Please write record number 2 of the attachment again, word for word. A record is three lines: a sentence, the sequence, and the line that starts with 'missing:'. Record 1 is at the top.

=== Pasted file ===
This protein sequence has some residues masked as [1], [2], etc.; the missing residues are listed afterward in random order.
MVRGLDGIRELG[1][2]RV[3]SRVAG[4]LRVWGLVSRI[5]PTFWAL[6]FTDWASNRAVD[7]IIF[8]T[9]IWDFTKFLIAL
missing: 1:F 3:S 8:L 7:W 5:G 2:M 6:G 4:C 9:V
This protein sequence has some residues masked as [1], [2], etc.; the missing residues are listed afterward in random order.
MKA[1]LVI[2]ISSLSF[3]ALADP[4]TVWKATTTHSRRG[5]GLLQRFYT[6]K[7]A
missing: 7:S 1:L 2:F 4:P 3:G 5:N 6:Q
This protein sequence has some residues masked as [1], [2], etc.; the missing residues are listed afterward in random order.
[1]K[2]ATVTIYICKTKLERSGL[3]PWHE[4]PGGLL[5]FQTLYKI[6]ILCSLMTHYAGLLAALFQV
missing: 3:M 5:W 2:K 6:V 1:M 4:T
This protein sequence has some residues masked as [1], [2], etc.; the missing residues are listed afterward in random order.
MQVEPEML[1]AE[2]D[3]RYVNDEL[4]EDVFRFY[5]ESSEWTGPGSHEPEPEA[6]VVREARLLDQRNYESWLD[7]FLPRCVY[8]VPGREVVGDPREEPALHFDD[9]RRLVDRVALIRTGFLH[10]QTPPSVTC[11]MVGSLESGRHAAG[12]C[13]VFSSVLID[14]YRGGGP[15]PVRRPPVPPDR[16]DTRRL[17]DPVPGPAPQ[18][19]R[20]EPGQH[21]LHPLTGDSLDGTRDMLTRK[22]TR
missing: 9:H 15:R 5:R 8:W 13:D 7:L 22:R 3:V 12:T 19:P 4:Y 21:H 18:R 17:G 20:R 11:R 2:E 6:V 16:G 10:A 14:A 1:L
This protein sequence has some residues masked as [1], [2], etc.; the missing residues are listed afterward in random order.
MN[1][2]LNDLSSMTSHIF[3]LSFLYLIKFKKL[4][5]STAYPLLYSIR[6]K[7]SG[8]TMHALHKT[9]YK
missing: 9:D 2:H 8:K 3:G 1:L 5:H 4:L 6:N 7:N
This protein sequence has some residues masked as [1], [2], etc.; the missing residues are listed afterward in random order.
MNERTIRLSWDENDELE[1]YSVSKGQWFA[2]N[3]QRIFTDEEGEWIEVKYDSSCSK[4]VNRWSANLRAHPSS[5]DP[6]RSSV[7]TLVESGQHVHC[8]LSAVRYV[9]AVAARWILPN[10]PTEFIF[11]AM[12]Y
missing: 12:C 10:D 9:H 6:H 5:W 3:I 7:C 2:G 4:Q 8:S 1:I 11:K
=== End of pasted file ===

This protein sequence has some residues masked as [1], [2], etc.; the missing residues are listed afterward in random order.
MKA[1]LVI[2]ISSLSF[3]ALADP[4]TVWKATTTHSRRG[5]GLLQRFYT[6]K[7]A
missing: 7:S 1:L 2:F 4:P 3:G 5:N 6:Q